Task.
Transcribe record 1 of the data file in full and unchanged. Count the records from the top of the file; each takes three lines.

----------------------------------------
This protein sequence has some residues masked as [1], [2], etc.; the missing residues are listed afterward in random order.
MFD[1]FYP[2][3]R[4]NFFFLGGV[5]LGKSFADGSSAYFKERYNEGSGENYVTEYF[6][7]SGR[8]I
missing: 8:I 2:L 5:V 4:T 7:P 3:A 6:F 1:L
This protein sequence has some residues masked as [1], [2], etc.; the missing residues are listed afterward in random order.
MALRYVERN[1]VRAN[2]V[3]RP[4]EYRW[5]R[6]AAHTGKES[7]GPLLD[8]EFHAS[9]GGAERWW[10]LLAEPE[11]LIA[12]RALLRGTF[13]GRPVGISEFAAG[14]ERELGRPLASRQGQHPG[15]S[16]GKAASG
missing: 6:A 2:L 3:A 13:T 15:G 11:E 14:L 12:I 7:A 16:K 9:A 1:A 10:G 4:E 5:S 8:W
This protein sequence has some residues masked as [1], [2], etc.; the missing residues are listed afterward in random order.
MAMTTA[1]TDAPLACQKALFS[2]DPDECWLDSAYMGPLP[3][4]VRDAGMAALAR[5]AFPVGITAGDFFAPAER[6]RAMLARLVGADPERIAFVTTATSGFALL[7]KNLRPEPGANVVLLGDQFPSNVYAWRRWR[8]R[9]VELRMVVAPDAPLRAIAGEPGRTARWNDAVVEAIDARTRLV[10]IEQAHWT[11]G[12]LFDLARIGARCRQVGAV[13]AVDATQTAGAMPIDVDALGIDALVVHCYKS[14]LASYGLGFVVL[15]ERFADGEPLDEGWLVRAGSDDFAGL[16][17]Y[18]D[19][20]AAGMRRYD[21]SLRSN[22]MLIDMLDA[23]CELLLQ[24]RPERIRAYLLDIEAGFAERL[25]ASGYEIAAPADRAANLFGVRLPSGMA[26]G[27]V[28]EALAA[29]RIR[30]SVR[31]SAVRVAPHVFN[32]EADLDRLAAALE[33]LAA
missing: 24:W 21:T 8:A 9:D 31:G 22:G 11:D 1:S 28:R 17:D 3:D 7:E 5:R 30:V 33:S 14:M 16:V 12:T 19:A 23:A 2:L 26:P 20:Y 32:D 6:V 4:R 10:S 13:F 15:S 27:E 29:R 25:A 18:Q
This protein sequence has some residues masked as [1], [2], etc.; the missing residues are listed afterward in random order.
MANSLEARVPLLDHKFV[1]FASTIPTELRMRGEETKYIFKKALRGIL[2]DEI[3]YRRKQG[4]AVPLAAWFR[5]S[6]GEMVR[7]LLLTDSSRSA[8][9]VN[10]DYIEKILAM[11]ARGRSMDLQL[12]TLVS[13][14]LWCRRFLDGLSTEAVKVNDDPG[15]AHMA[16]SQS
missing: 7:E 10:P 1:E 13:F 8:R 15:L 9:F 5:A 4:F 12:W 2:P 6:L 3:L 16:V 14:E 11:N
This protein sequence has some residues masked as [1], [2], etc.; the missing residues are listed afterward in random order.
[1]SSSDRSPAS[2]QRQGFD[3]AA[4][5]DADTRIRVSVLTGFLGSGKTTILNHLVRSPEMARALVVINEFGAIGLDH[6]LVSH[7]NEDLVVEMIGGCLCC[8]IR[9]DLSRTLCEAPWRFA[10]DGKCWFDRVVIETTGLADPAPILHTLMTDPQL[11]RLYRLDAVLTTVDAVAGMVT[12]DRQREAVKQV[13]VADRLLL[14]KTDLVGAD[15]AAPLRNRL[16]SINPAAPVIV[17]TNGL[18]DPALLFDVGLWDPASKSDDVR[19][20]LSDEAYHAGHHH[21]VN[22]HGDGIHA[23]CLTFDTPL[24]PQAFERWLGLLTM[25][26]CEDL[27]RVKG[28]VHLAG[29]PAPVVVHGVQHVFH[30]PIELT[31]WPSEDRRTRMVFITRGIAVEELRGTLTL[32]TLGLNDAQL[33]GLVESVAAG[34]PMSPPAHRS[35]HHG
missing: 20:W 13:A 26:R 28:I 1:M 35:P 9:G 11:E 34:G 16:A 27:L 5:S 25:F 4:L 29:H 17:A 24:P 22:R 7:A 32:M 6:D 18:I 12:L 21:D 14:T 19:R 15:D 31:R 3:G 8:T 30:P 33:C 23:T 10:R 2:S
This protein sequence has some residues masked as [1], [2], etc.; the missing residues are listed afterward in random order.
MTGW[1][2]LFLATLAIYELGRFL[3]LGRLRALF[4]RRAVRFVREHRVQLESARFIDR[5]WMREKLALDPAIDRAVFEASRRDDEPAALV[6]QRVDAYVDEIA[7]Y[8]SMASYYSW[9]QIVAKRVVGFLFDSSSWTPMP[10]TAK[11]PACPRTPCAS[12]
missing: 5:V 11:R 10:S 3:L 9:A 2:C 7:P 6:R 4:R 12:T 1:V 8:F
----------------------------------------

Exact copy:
This protein sequence has some residues masked as [1], [2], etc.; the missing residues are listed afterward in random order.
MFD[1]FYP[2][3]R[4]NFFFLGGV[5]LGKSFADGSSAYFKERYNEGSGENYVTEYF[6][7]SGR[8]I
missing: 8:I 2:L 5:V 4:T 7:P 3:A 6:F 1:L